Goode on G.A.S.: “The Compleat Pianist”

William Thomas Walker

It has been gratifying that with a fall appearance with the Orpheus Chamber Orchestra on Duke’s Artists Series and the March 4 solo recital on the Great Artists Series in the A.J. Fletcher Opera Theater, Triangle music lovers have belatedly been given access to the full artistry of the renowned pianist Richard Goode. Hailed by critics for his performances and recordings of the complete Beethoven piano sonatas, the late Schubert piano sonatas, and an on-going series of Mozart piano concertos with the Orpheus Chamber Orchestra, he has often been classed among the exalted few as a “pianist’s pianist.” I first heard Goode in 1997, when he was among the musicians on the Spoleto Festival USA Chamber Music Series in the Dock Street Theatre in Charleston, S.C. He had been on the very first Festival too, twenty years before that, when most of the players chosen by Charles Wadsworth were also members of his pioneering Chamber Music Society of Lincoln Center.

This critic will have to get a pen with its own light source; because Goode’s entire concert took place in a darkened hall with only the usual elaborate pattern of decorative stage lighting, no vast amount of notes could be taken. The concert opened with two selections from My Lady Nevell’s Book by William Byrd – the 2nd Pavan and Galliard in G Major and the 3rd Pavan and Galliard in A Minor. Anne Midgette, writing about another Goode recital in the March 4, 2003, issue of the New York Times , reported these as “sound(ing) surprisingly heavy,” but I was delighted with the light touch Goode brought to these slow and fast pieces more often heard on a harpsichord. He suggested the sound of a lute stop during the 2nd Pavan, and the second Galliard was alive with the sense of that dance.

Foreshadowing later Romanticism of Beethoven and Schubert, his dynamic reading of Mozart’s Sonata in A Minor, K. 310, brought out the tremendous stylistic and emotional transformation in this pivotal work of 1778.

Instead of the scheduled, full-fledged “late-period” Beethoven Sonata No. 30 in E Major, Op. 109, Goode played instead the Sonata No. 28, in A, Op. 101, described by Michael Steinberg (in program notes for Goode’s classic set) as having been “written on the bridge from the second period to the third.” In notes for Charles Rosen’s set, Ulrike Brenning describes this sonata as “confirm(ing) the new direction in his writing for the medium,” continuing, “The Classical balance between the movements is superseded by a sense of development whose whole thrust is directed towards the final movement.”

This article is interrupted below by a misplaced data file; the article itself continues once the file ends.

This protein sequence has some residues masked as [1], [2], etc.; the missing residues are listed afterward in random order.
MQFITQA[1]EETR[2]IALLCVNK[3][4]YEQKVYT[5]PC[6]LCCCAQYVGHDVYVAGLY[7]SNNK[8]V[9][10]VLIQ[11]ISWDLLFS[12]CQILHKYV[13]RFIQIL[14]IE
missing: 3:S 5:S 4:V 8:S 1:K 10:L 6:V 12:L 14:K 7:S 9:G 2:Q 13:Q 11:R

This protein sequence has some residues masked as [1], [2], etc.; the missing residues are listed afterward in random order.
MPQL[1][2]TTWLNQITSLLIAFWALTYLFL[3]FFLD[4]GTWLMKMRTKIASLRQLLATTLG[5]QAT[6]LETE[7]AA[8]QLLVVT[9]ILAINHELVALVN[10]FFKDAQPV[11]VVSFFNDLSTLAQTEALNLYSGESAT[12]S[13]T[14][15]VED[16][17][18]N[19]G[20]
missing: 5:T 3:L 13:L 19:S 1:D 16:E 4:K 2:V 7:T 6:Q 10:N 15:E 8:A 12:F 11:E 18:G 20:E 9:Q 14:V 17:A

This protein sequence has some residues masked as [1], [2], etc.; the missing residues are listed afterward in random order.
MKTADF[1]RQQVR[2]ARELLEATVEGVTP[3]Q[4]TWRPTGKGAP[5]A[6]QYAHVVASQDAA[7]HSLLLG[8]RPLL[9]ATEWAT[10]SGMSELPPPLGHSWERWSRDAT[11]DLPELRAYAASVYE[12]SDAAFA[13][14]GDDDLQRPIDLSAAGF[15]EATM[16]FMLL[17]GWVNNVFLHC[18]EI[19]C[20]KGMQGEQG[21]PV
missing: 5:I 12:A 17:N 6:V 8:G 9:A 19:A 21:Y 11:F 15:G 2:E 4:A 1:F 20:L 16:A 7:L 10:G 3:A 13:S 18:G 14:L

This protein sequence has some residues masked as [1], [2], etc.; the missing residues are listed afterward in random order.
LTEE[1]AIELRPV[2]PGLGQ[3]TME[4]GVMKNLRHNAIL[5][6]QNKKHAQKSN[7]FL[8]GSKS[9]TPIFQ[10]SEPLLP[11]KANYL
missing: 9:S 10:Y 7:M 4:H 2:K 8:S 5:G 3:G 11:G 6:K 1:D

In each of the works by these first three composers, Goode adapted his playing to the appropriate style, painting each with a unique brush and recreating in each a unique sound world. This was true throughout the whole concert to an extraordinary degree. It was consummate musicianship, presenting a broad fusion of all elements that lead to correct style.

The second half of the concert brought other sound worlds. Perhaps there was less “haze” than usual in the five selections by Claude Debussy but, after all, the composer had some testy things to say about those who tried to straightjacket him too closely within the “impressionist” label. Spain was evoked by the rhythm of “La soirée dans Granada” (from Estampes ).”Ondine” (No. 8 of Préludes , Bk. II) sounded appropriately aquatic, while a guitar serenade was the subject of “La serenade interrompue” (Bk. I, No. 9). In “Des pas sur la neige” (Bk. I, No. 6), Goode projected what Frank Dawes, in Debussy , notes is “the almost constant feature of a short appoggiatura in the accompanimental matter impart(ed) a weary drag to the rhythm,” like walking in deep snowdrifts. Far-off bells were suggested in “Les collines D’Anacapri” (Bk. I, No. 5).

There was nothing at all heavy about Goode’s performance of six works by Chopin, wherein beautiful singing tone was combined with agile articulation and a sure sense of rhythm. After the inventive Impromptu No. 3 in G-flat Major, he played the complete four Mazurkas of Op. 30, and the full-blown Romantic style was on display in the famous Polonaise-Fantaisie in A-flat Major, Op. 61.

After a prolonged standing ovation from an audience that had sat with rapt attention, Goode richly and wittily rewarded the crowd with three encores. Brahms’s Intermezzo in C, Op. 119, was followed by the well-known Mazurka in A Minor, Op. 17. The perfect behavior of the audience was sullied by some idiot who had failed to silence a “devil-box” or cell phone that chirped an insipid tune as a crass counterpoint to the divine mazurka. This was the only GAS concert that hadn’t been preceded with a verbal call to silence all pagers, cell phones and watches. As a clever send-off, Goode played “Good Night” from Janàcek’s In the Mists . I hope that Goode’s earlier appearance in Durham and this recital will inspire presenters to engage this master musician regularly in the Triangle. The concert fully lived up to the title of the series, Great Artists.